CHICAGO — Fish markets typically spend this time of year preparing hundreds of pounds of whitefish for their Jewish customers to mix with onions and carrots for gefilte fish recipes handed down by grandmothers and mothers.
This year, however, Chicago-area fish suppliers are dealing with panicked cooks after a shortage of whitefish has left many scrambling to prepare the traditional, if sometimes dreaded, menu item for Passover, which begins Monday evening.
“Three elderly ladies yesterday, what a commotion this was for the ladies,” said Robert Schuffler, who at age 97 has worked at Robert’s Fish Market on Devon Avenue for more than half a century and owned it for decades. “The amount of people that came in, they want eight whitefish, 10 whitefish. If they’re good customers through the year, we give them two whitefish. … It’s never been like this. Never.”
The shortage comes after ice on the Great Lakes has kept fishermen from sending their boats out for a catch usually available in abundance this time of year, said Mark Holey, a project leader for the U.S. Fish and Wildlife Service.
“This doesn’t happen very often,” Holey said. “The commercial guys can’t get their boats out to catch the volume that they normally catch.”
Although wholesalers have noticed the short supply since January, it became acute this week, as lines of customers began placing orders for whitefish for the Jewish holiday, said John Poulos, operations manager for Issacson & Stein Fish Company in Chicago. Poulos said his company has about 20 percent of the whitefish it usually has as Passover approaches.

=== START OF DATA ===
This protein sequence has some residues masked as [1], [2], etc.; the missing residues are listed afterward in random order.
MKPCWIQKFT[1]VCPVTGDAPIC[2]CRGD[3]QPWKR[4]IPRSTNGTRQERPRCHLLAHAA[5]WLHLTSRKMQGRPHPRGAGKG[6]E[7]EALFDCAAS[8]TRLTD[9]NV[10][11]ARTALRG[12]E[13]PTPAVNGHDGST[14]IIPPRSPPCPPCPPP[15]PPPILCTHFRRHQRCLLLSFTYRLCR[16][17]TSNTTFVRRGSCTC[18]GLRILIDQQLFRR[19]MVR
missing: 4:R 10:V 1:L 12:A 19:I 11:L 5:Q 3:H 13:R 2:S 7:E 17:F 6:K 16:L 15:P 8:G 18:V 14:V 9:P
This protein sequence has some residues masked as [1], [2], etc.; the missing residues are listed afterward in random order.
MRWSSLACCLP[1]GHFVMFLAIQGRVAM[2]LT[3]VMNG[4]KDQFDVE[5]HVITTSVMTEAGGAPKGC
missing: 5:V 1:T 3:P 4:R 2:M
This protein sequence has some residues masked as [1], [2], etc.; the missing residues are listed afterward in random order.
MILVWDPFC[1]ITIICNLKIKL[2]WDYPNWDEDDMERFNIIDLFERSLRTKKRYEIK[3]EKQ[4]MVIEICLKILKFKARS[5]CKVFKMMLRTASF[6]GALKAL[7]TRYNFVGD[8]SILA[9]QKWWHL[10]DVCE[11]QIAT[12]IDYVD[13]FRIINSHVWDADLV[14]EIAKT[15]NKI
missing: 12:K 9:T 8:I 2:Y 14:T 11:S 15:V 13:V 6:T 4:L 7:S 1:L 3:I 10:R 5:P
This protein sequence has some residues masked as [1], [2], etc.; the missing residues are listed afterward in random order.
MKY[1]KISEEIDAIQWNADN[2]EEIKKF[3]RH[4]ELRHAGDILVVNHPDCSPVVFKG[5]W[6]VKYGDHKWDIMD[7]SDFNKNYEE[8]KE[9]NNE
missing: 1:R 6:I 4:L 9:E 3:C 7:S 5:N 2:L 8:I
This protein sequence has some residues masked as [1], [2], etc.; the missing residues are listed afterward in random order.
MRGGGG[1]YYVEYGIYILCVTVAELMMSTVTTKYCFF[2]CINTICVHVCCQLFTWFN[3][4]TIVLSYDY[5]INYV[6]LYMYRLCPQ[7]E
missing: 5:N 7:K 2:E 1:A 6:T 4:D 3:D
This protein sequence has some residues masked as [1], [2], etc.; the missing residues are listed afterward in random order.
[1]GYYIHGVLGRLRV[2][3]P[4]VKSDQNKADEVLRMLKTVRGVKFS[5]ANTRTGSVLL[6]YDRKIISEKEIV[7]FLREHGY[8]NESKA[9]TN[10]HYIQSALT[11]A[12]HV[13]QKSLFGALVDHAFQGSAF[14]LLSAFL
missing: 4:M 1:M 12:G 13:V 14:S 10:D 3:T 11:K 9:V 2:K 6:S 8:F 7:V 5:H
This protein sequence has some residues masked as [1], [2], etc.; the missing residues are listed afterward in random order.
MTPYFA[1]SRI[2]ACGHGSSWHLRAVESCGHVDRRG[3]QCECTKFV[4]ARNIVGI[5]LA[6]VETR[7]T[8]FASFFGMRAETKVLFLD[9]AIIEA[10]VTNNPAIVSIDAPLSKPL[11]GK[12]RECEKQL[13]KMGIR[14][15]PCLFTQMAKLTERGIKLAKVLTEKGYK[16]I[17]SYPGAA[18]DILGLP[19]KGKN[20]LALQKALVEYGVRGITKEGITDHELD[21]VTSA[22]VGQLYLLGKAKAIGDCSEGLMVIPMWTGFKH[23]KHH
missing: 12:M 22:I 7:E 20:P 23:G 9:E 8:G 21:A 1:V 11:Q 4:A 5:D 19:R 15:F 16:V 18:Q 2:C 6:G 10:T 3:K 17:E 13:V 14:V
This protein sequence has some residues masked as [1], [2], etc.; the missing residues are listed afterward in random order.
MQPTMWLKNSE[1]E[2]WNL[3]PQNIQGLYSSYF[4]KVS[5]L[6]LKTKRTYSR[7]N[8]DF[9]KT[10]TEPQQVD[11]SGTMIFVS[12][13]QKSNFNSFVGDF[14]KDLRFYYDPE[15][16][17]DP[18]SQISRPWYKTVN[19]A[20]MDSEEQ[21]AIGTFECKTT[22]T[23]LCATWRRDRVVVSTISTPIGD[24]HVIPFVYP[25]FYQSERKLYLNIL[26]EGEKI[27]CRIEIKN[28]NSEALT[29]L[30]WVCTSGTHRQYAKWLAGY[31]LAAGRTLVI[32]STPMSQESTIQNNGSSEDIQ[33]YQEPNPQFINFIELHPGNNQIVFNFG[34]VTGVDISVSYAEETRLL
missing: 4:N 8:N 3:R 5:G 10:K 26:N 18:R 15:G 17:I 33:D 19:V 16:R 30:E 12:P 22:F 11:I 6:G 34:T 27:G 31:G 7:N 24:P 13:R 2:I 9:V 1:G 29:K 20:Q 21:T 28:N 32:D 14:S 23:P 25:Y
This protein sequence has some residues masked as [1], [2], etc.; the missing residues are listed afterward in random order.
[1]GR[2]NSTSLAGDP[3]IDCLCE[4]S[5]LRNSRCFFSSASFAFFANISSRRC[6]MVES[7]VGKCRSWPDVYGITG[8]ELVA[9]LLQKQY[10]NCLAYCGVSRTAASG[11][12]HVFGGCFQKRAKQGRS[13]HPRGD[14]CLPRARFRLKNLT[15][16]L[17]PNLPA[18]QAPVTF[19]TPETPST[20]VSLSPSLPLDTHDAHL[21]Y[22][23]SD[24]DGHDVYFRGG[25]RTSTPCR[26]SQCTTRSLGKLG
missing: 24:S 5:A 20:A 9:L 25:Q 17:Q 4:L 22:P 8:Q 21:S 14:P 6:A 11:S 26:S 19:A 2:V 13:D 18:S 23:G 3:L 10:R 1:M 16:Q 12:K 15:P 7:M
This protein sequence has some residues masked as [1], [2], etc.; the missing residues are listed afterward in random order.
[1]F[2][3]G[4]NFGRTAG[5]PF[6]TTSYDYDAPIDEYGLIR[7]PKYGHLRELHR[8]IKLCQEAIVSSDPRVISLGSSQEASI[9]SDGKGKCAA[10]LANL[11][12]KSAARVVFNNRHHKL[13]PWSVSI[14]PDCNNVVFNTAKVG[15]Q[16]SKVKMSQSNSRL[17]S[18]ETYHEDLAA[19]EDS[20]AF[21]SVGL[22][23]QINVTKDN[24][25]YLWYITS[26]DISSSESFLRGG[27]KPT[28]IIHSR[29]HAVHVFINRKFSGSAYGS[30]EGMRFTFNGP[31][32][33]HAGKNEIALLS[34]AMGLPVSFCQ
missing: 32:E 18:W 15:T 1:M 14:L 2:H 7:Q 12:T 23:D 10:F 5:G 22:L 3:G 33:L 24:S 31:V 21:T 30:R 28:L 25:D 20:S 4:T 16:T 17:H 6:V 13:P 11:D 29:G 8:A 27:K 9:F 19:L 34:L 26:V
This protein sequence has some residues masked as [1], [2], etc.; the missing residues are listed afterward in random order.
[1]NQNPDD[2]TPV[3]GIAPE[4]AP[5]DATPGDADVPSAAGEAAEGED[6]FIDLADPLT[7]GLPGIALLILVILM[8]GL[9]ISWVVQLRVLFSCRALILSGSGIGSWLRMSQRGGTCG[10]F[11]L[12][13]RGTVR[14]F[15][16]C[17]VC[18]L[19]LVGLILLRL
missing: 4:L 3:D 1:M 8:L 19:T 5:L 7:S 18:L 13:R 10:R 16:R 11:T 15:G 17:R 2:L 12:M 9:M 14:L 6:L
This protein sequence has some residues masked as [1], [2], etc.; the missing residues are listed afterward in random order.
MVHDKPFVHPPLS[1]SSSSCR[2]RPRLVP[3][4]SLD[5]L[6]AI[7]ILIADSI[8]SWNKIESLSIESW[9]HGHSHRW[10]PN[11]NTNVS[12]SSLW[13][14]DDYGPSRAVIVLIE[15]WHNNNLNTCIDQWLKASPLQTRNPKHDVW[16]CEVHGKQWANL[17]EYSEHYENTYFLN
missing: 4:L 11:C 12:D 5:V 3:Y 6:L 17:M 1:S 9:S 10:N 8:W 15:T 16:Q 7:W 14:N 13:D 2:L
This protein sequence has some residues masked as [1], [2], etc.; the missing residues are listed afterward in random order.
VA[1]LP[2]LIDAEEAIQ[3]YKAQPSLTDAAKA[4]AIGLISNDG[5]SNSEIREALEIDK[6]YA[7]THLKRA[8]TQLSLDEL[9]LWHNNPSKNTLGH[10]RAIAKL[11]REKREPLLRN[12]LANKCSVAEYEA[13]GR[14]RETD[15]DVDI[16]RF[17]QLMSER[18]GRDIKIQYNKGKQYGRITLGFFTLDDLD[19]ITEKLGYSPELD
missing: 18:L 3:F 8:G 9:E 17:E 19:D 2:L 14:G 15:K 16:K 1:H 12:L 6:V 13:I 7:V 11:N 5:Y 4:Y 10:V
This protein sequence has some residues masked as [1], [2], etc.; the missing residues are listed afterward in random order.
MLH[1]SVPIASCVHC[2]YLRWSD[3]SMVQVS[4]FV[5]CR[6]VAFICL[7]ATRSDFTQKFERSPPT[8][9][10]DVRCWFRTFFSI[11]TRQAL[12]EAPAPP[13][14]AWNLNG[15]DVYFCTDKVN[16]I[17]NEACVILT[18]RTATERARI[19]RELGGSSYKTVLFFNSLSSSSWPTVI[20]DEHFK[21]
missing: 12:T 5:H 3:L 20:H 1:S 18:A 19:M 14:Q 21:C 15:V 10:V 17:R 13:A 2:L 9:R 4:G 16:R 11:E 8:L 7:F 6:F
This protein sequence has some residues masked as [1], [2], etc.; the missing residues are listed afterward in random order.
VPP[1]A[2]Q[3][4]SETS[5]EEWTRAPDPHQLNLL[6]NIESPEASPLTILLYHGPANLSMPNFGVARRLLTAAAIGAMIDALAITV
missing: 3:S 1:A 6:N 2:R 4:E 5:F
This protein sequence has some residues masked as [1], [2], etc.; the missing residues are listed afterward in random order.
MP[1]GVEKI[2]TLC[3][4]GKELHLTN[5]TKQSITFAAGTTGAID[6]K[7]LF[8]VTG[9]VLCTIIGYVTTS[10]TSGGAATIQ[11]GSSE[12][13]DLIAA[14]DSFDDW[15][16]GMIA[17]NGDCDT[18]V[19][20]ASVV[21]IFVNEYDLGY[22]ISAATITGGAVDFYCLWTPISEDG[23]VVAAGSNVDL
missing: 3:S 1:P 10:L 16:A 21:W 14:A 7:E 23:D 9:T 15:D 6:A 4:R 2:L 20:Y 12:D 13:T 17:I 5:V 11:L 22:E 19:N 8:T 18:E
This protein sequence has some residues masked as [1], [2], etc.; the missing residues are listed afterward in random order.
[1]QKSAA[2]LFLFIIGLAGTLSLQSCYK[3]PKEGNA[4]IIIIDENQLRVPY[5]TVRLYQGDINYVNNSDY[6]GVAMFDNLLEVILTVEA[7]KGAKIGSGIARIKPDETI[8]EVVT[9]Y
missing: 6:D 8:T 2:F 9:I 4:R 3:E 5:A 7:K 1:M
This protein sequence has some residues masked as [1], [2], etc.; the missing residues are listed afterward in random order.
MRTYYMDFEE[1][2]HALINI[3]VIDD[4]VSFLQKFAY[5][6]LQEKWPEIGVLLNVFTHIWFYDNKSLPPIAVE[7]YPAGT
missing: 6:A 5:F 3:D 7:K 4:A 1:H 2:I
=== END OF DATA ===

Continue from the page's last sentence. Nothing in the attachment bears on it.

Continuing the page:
In Jewish tradition, gefilte (which translates to “stuffed”) fish is eaten as one of the first courses in observance of Passover. Prepared by grinding various varieties of fish — whitefish, pike and trout are commonly used — and then forming the meat into loaves, the dish is both loved and loathed at Passover tables.
The dish satisfies two of the laws of the Sabbath and holidays, according to Rabbi Sholem Fishbane, an administrator for the Chicago Rabbinical Council. One of those laws requires that people not work on the Sabbath; that includes the work required to pick meat off of fish bones. The other requires people to eat fish as part of their Sabbath meal, Fishbane said.
During the week of Passover, a Jewish family might sit down for a holiday Seder, or dinner, five times in which gefilte fish is served, he said.
For the past three weeks at Hungarian Kosher Foods in Skokie, Ill., owner Ira Kirsche has had a limited quantity of whitefish to offer. The store has been receiving daily shipments of 10 to 30 pounds of the fish instead of 200 to 300 pounds. Kirsche has been pointing customers instead to frozen and jarred gefilte fish varieties, but estimates he’s lost as much as $20,000 in sales of the fresh fish.
“It’s difficult, because you want to satisfy the customers and keep them happy,” Kirsche said. “Some people are good with it and they’re able to go with the flow. … Other people just get all disappointed and walk away.”
At Schafer Fisheries along the Mississippi River, manager Brian Cruse says his crews haven’t had better luck yielding river fish. The plant shut down for more than a month beginning in January due to frozen water, and now has two-thirds fewer frozen gefilte fish loaves than usual, he said.
“Everybody’s been calling us just crying for fish,” he said. “But you can’t produce fish you don’t have or can’t get to.”
Holey, of the U.S. Fish and Wildlife Service, said the whitefish population was likely not hurt by the frozen lakes. Rather, the ice cover’s protection may improve hatching this spring.
Chicago resident Leon Goldwater is hoping conditions improve in the next couple of days. He’s placed an order for whitefish to be picked up Sunday morning, with 29 guests expected for his Passover Seders on Monday and Tuesday, he said.
“I wouldn’t have a holiday without it,” Goldwater said. “It’s part of my tradition.”